Brad Minnehan, left, was one of several business owners to receive a tree trunk snowman from the Minneota area Mission group. Delivering Minnehan's snowman was Emily Pohlen, center, and Skylar Gilbertson.
Emily Pohlen concentrates as she paints eyes on a tree trunk snowman. Jared Josephson took a bite out of lefse for the first time in his life. Although he enjoyed making them, he wasn’t a fan of the taste. Serena Breyfogle, left, and Sydney Larson work on making Oreo truffles.

Kids on a mission

Hope Lutheran Church had the appearance of Santa’s Workshop on Sunday. The church basement was filled with workers baking holiday treats in the kitchen and other rooms, and constructing and painting wooden snowmen in the dining room.

The workers included the 59 students that attend school in Minneota, plus 12 chaperones, all fundraising for the Youth of Hope mission trip to the Niagara Falls area in June.

While on their mission trip, Minneota area workers will be working in soup kitchens at shelters that serve meals to the homeless, working with under privileged youth, and focusing on community beautification.

The Holiday Baking Day was originally scheduled for Dec. 2, but a winter storm that day forced the event to be postponed until this past Sunday. “The group made more than 160 pieces of lefse, over 55 dozen Belgian cookies, and over 350 truffles,” said Terri Myhre, one of the Youth of Hope coordinators from Hope Lutheran Church.

Pre-order forms were posted in the various church bulletins. In the past, Youth of Hope students made the mission trip every other year.

But this year’s trip will also include members of Hope Lutheran and St. Edward’s of Minneota, and Bethany-Elim, St. John Cantius, and St. Peter and Paul, all of Ivanhoe.

The annual Holiday Baking event had traditionally been a Youth of Hope fundraiser.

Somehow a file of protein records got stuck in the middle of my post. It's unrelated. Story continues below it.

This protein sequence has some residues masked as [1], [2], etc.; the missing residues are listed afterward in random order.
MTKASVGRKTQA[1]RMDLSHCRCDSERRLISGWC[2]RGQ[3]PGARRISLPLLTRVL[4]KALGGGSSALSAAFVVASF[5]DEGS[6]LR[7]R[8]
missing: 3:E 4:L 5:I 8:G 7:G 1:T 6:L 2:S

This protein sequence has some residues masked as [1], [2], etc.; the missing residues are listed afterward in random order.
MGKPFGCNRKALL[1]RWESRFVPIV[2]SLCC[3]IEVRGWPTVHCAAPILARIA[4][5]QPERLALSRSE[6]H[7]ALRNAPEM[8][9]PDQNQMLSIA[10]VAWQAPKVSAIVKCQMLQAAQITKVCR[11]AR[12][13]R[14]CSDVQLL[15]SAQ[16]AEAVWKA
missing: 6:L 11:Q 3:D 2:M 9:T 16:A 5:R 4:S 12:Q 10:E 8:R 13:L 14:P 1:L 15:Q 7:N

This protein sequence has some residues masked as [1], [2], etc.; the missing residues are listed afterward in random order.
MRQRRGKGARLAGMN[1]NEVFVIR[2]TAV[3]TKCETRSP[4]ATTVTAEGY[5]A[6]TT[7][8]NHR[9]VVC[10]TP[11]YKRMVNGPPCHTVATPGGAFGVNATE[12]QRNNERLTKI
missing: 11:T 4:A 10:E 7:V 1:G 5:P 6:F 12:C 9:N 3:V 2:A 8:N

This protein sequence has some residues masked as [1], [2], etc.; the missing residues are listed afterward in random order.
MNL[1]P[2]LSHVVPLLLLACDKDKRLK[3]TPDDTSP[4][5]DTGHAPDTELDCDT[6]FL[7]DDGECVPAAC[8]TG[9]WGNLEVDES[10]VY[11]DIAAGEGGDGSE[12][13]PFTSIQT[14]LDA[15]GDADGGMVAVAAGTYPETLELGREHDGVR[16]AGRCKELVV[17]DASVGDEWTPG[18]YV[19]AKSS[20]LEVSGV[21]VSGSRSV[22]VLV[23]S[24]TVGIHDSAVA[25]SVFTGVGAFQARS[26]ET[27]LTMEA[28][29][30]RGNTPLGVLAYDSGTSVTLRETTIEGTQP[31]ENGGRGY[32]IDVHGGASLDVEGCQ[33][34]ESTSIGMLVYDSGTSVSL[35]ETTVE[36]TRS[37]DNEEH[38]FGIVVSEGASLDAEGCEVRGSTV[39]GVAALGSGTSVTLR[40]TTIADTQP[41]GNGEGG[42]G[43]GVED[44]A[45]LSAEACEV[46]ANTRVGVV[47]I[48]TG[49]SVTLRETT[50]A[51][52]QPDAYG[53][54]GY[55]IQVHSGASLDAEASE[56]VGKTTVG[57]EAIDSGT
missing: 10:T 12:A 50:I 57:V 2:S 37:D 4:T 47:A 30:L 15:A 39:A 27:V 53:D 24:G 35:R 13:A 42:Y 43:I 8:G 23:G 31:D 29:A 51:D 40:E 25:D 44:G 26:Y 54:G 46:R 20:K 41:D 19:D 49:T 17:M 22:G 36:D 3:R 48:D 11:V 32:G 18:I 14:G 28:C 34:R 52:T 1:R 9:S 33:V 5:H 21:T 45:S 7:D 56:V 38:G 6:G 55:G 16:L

“With so many of the kids also being a part of the mission trip, it has been expanded to include everyone,” said Myhre.

“Many years ago, the group focused solely on lefse, but times and demands changed, and we started doing the cookies and truffles about five years ago.”

Sampling of the holiday treats seemed to be the norm throughout the day of baking.

“They were excited to get together to share an afternoon of baking,” said Myhre.

“And they did their fair share of sampling to make certain everything tastes great.”

Jared Josephson had never before eaten lefse, nor had he ever even seen it being made before Sunday. But he was quickly introduced to the holiday favorite as one of the cooks.

After taking his first bite of lefse with butter, his facial expression told the story. “I don’t really like it,” he said with a big smile.

“There’s not much taste to it.” Josephson was then told that he would like it better if sugar was also included in the rolled up lefse. So he bravely took a bite out of another lefse with butter and sugar.

“I still don’t like it,” he admitted before tossing it in a nearby trash can. “But it is fun making them.” Manning one of the Belgian cookie grills, Trevor Belaen was asked how his cookies were turning out.

“Some of these got a little too done,” he laughed, holding up some dark brown and odd-shaped discs.

“But I’m starting to get the hang of it.” Everyone seemed to be having a good time, though. “It was such a fun day because many of the kids have never made the traditional treats,” Myhre said.

“And the kids were a little nervous to give it a try. But they dug right in and before you know it, they were rolling and baking away.”

And no one minded if something wasn’t perfectly shaped, cooked or painted. “We work with the philosophy that everything is made with love,” said Myhre.

“It may not be perfect, but it’s about the kids working together toward one goal and with a sense of giving.”

Many businesses have contributed to the 2019 mission trip. And those business names have been emblazoned on t-shirts that mission trip members have been seen wearing around town and at fundraisers.

And to show their appreciation for the generous donations and support from the communities of Minneota and Ivanhoe, the mission group decided to give something back.

“They came up with an idea to make snowmen from tree trunks,” Myhre said.

“We will deliver them to all the businesses that are supporting our trip.”

The snowmen were made from thick slices of tree trunks and hooked together by dowels.

After putting the various sizes of wood together, volunteers painted eyes, mouths and buttons on the snowmen, while others cut out scarves to tie around the snowmen’s necks, attached stocking caps or put wooden carrot noses on them.

The snowmen were then delivered to the various businesses that sponsored the mission trip with a note affixed to them that said “Thank you for your support! The Area Mission Trip”.

All in all, it was a very special day.

Trevor Belaen tried his hand at making Belgian

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